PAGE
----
With DHS, slow progress is better than no progress
The appointment is further proof that Steele, R-Shawnee, who himself has been critical of DHS's handling of some child welfare cases in his district, is committed to effecting change at DHS before his time at the Legislature ends in 2012 due to term limits.
Meantime a new committee within the Human Services Commission is about to begin the work of reviewing child deaths. The committee, headed by new board member Wes Lane, will focus for now on the cases of 18 children who died of abuse or neglect since Jan. 1, 2010. These kids were either in DHS custody or officials with the agency had received complaints in the previous year that the children were being abused or neglected. Another 13 cases could be added to this initial list.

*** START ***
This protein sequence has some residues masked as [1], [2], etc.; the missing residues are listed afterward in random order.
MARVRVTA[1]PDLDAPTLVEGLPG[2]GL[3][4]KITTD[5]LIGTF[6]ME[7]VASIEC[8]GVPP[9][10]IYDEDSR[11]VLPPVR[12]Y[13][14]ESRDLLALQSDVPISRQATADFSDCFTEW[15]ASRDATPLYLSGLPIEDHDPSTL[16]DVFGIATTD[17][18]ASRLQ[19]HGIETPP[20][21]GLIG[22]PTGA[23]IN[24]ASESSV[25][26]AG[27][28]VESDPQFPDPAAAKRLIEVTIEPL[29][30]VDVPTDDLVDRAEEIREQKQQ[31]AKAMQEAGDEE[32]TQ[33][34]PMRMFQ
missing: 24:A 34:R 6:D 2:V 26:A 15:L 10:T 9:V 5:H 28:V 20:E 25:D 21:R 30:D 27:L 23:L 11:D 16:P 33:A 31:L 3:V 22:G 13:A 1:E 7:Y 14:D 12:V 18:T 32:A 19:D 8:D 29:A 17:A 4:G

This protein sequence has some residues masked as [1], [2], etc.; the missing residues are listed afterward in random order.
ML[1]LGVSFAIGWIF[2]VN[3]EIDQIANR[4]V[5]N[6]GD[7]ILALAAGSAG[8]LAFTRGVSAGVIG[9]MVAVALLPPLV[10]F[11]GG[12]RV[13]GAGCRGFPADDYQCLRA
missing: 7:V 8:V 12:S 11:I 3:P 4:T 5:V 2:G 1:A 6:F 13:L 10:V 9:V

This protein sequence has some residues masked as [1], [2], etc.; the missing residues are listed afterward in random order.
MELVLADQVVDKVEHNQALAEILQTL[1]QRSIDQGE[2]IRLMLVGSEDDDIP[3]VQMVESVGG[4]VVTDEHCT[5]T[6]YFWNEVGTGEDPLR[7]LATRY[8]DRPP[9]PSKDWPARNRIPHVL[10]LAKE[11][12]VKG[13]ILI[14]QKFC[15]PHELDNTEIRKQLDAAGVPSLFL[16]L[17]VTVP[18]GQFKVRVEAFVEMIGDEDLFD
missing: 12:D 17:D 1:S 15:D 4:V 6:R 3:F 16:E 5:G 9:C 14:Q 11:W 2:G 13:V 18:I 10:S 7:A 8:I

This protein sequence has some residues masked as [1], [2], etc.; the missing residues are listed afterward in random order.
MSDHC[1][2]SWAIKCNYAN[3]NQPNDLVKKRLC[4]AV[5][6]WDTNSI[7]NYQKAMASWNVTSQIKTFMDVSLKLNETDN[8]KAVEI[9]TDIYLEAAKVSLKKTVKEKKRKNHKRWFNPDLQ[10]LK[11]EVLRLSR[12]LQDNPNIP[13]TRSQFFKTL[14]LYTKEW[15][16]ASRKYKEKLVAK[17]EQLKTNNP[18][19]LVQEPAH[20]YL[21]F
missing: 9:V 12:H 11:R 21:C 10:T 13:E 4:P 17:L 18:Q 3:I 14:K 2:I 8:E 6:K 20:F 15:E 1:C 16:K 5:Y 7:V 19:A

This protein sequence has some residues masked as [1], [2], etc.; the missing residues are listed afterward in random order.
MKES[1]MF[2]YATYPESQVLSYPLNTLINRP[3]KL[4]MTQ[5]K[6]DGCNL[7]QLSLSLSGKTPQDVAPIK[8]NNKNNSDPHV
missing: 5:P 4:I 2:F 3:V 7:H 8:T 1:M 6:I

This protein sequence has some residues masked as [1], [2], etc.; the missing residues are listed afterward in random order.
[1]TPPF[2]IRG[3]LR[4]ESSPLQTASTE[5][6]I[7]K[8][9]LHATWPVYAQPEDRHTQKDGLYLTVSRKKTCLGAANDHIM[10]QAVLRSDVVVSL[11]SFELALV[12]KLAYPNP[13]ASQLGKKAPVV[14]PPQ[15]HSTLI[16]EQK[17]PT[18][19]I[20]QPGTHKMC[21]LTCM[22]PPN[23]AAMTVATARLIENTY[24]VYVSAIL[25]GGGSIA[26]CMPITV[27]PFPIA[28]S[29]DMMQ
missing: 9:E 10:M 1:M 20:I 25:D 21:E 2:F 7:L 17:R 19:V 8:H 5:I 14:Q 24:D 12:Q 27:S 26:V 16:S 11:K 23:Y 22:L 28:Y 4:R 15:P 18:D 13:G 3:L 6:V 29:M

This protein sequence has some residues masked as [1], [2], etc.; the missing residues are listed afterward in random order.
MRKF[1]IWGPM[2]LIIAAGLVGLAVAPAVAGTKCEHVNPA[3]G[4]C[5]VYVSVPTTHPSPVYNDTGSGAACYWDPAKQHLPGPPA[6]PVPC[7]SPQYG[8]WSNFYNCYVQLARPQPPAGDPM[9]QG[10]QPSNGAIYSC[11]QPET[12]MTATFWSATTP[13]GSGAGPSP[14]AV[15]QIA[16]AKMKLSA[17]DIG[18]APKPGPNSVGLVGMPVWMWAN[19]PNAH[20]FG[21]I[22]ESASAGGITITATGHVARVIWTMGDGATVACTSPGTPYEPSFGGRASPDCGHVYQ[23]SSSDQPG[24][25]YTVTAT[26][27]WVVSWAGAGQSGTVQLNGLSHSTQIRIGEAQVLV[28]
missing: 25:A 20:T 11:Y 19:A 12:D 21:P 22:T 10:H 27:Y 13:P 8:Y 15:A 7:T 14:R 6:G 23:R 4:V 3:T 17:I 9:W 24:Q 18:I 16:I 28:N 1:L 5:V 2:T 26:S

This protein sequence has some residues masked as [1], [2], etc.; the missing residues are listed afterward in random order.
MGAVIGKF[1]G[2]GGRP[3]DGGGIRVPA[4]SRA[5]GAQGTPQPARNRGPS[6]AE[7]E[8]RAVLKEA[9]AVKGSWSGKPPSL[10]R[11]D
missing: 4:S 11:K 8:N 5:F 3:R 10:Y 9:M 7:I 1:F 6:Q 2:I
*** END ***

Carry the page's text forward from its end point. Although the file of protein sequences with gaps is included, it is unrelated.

The committee hopes to determine whether policy and procedure changes are needed. “We want the public to be satisfied that we are at least doing everything humanly possible” to keep children safe, Lane said.
While tolerance for DHS failings is at its end, the fact specific steps are being taken is encouraging. Where the issue is protecting children, slow and steady progress is better than no progress at all.
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